Note that we, like you, never want to receive user secrets. So what you are calling the LS is not ever transmitted. Instead we use a Password Authenticated Key Exchange mechanism, in particular SRP. For what it's worth, we've open sourced our SRP implementation. We do make the salt available from the server, but in future versions we may blind the salt, which would prevent some precomputation attacks.

Slow hashing

Your choice of bcrypt is a good choice. You may wish to consider memory-hard KDFs such as Argon2 or scrypt. In our case, we were stuck with PBKDF2 because we needed something for which there were well-optimized implementations in web-browsers. But if you are not looking at having a web-client, definitely look toward bcrypt at a minimum or one of the memory-hard KDFs.

Another note about PBKDF2 is do not use it for key stretching. You are correctly using HKDF for key stretching, but I wanted to put in that warning for others reading this. There is a design error in PBKDF2 which under some circumstances can bite you in the rear when it is used for key stretching.

Limits of slow hashing and toward true uncrackability

Although bcrypt or the like are necessary, there is a point at which all of these slow hashes produce diminishing returns. And people will use bas passwords. So we add into the key derivation function a high entropy secret that is stored only on the client. This gets combined with the Master Password client side. Without that client-held secret, the data that we hold onto cannot be used for password cracking.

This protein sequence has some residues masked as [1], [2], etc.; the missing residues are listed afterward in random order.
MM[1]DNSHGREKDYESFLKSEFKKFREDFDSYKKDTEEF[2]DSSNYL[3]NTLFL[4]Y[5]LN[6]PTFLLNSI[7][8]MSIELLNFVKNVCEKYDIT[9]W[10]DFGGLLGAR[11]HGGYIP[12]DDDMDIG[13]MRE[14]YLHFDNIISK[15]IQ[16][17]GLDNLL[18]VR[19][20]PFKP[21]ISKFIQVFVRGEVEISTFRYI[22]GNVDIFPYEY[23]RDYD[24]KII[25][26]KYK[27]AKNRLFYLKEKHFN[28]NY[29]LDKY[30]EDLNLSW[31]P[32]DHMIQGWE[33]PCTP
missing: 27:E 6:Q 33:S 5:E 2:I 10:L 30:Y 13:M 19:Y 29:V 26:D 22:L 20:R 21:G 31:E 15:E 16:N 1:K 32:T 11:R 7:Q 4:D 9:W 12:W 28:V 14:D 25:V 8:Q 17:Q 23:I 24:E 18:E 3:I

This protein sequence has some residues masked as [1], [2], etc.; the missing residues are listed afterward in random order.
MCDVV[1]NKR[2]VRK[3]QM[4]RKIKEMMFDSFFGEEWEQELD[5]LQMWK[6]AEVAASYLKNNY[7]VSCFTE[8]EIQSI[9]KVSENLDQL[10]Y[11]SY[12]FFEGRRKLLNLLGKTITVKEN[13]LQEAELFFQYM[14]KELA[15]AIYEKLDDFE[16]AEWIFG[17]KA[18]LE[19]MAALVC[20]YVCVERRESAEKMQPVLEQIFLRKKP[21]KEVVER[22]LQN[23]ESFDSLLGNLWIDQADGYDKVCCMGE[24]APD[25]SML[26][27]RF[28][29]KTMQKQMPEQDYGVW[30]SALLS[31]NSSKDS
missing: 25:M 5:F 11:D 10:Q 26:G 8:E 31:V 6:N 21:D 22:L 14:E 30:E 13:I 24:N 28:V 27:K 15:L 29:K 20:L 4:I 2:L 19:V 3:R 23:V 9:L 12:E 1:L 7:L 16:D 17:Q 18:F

I recommend using random salts instead of deriving them from usernames. It does mean that your service will need to transmit the salt to the user when they set up a new client, but you really should be using some challenge/response between client and server so as not to transmit your login secret.

SHA3-512 is overkill for salt creation if you still do want to derive salt from the username. You simply don't need salts to be that long. The purpose of a salt is to avoid collisions of keys with identical passwords. Sixteen bytes is going to be more than enough for a salt.

  • I have read about SRP a bit. Does the SRP protocol forces the browser (client) to remember something from login to login? What I mean is it stateless on the client?
    – Dachstein
    Commented Mar 15, 2019 at 8:38
  • 1
    You say in future versions you want to blind the salt. Having this in mind? OPAQUE: An Asymmetric PAKE Protocol Secure Against Pre-Computation Attacks: eprint.iacr.org/2018/163.pdf
    – Dachstein
    Commented Mar 15, 2019 at 8:41
  • Well spotted. Yes, the idea of salt blinding is derivative from OPAQUE, but it is very very new, and hasn't been thoroughly reviewed. Normal SRP does not require any persistence from session to session. Our think with the Secret Key does, but SRP itself doesn't. Commented Mar 15, 2019 at 17:39